Long before marijuana showed up in fancy dispensaries, the weed market mostly consisted of young guys who love to get high. So it stands to reason that early purveyors of legal weed mostly emphasized the potency of their products and leaned heavily on stoner culture, including Instagram images of scantily clad women and giant plumes of smoke.
“It was “Duck Dynasty” meets Wu-Tang meets a lot of misogyny,” says Adrian Sedlin, the chief executive officer of Canndescent, which last year became California’s top-selling weed brand.
Female consumers still account for only about 31 percent of the U.S. market, according to Headset, which studies the cannabis market. By contrast, alcohol consumption is much closer to an even split between women and men. Hoping to get more women into its stores, Canndescent is tailoring its products and marketing to them. “For us, it was about taking it out of that counterculture visual and putting an inspirational lifestyle behind it,” Sedlin says.
Rather than use strain names like Durban Poison and Green Crack, Sedlin’s products are named to reflect an intended effect: Calm promises restful sleep or relief from aches; Connect is for smokers who want to hang out with friends or get intimate. “We made a decision that potency wasn’t going to the headline,” Sedlin says. “You shouldn’t need a Ph.D. in weed science to make a basic purchase.”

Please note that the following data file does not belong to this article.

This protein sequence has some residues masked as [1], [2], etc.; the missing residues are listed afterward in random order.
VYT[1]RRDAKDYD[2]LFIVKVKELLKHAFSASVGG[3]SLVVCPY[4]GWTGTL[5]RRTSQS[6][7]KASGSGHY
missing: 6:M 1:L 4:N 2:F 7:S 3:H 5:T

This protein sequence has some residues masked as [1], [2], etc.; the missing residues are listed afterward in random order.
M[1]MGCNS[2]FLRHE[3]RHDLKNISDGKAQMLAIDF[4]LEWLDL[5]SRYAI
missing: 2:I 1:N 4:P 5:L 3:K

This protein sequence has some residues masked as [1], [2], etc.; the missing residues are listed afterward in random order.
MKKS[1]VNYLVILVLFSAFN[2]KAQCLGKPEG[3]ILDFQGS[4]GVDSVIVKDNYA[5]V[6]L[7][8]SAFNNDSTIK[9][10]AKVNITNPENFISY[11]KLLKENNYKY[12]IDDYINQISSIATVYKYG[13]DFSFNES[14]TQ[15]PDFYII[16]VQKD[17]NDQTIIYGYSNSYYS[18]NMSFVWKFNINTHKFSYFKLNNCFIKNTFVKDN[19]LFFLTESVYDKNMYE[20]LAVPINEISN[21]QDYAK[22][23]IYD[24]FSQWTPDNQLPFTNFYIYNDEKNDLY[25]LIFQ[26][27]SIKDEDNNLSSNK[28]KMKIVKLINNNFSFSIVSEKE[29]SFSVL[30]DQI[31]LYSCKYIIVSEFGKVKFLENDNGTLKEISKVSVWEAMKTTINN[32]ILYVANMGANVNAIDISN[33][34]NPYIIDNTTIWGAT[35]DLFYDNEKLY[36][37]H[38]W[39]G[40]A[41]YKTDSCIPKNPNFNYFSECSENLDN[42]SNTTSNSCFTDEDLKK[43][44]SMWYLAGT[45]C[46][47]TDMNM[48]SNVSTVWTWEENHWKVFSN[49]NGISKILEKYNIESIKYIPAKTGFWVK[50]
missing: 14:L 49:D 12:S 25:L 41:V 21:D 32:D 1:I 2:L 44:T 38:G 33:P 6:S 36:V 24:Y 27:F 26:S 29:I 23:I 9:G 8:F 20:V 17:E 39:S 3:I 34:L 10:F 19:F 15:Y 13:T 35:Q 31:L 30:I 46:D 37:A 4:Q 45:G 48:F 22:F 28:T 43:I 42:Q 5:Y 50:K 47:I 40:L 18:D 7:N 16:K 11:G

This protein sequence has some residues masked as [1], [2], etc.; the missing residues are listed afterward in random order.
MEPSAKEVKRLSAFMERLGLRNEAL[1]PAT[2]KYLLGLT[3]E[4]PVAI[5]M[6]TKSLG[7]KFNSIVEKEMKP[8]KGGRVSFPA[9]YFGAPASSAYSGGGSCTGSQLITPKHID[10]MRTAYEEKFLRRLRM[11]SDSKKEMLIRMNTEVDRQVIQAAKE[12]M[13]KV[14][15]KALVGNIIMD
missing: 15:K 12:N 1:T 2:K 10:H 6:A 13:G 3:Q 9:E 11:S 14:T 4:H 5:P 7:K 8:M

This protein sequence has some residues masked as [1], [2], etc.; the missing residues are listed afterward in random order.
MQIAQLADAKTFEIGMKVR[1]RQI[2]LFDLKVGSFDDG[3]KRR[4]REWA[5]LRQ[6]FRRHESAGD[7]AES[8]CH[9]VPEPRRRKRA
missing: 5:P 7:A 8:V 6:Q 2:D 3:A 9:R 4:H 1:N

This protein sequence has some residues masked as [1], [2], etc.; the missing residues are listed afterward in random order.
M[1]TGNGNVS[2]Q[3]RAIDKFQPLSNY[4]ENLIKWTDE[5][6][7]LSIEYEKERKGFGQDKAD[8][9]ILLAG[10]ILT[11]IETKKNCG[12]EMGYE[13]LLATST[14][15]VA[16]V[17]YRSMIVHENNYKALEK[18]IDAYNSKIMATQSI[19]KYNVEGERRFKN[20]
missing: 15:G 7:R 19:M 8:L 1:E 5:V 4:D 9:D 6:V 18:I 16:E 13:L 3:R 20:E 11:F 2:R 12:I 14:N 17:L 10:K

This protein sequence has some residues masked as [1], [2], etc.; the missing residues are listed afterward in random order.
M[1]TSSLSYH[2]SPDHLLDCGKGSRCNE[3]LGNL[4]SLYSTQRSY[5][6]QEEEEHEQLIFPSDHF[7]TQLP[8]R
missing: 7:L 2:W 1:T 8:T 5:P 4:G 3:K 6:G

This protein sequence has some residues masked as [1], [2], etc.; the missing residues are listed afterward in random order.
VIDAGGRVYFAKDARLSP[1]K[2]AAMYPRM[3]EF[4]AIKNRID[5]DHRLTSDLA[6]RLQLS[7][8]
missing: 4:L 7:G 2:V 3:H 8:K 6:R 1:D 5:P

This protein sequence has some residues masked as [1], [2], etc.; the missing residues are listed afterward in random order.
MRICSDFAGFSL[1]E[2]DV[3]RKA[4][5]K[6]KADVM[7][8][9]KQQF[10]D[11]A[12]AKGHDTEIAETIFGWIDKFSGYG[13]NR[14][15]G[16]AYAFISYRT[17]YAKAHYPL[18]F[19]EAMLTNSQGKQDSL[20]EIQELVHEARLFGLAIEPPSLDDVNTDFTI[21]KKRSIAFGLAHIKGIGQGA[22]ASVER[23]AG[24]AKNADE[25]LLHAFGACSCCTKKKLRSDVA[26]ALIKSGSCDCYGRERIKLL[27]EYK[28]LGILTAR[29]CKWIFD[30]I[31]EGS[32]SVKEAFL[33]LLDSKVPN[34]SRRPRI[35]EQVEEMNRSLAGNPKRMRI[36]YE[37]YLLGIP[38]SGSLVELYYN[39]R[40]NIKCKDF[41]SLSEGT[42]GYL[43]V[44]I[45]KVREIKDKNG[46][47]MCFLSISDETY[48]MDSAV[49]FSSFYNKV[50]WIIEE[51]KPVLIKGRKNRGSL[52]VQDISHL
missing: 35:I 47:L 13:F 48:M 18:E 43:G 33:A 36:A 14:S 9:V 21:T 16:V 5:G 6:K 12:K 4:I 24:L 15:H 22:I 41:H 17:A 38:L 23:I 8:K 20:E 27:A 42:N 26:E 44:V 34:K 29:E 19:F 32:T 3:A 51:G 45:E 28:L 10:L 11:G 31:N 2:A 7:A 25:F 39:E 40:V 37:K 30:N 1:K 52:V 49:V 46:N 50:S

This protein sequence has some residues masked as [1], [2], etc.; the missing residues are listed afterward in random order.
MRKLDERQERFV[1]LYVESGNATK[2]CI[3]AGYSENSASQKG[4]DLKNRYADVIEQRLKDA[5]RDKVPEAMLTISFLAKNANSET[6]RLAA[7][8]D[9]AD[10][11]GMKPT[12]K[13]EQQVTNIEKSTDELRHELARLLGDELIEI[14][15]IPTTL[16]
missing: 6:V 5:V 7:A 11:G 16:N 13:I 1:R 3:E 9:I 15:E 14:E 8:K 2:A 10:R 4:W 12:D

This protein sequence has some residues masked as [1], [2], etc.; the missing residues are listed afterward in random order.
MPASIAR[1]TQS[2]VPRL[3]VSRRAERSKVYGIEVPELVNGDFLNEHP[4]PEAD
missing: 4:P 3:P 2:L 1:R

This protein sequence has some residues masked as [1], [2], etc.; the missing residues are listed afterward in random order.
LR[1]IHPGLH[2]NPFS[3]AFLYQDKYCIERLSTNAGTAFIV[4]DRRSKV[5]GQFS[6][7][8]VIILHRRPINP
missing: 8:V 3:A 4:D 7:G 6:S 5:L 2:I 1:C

Some women are drawn to beauty and wellness products infused with cannabidiol, an ingredient in marijuana that doesn’t get you high. Those who want to get stoned lean toward edibles and vape pens, which are more discreet than joints and make it easier to control the dose. “They’re not necessarily looking to get inebriated and they don’t want to stink like a skunk because they just smoked weed,” says Linda Gilbert, managing director of consumer insights at BDS Analytics, which tracks the marijuana market. “It’s more about taking the edge off their pain or anxiety.”
As the industry expands to more states and starts to mature in markets that have already legalized marijuana, more brands are directly targeting women. Prohbtd, a Los Angeles-based cannabis branding and content company, has found that women consume more edibles (cereal bars, cookies, gummies) than men, often for help with sleep. The company has a cooking show called “Pot Pie” hosted by a Le Cordon Bleu-trained chef that airs online and has proven popular with female cannabis users, according to Drake Sutton-Shearer, the chief executive officer.
Kate Miller, a founder of a female-oriented online zine called Miss Grass, realized about 10 years ago that the cannabis market was missing a big opportunity with women. As a student at the University of Southern California in Los Angeles, she took a part-time job at a weed dispensary, back when pot was legal medically and regulations were so lax that almost anyone could get a medical card. “It was all for stoner bros,” she says. “It really didn’t match up with how my friends and I were using cannabis.”
Miss Grass, which is backed by the rapper Snoop Dogg, recently hosted a yoga event in New York co-sponsored by Beats by Dre, the headphone brand owned by Apple Inc. Miss Grass positions itself as a lifestyle brand, and is meant to be an “entry point” for women curious about how it might fit into their lives.
To Read The Rest Of This Article By Craig Giammona on Chicago Tribune
Published: October 23, 2018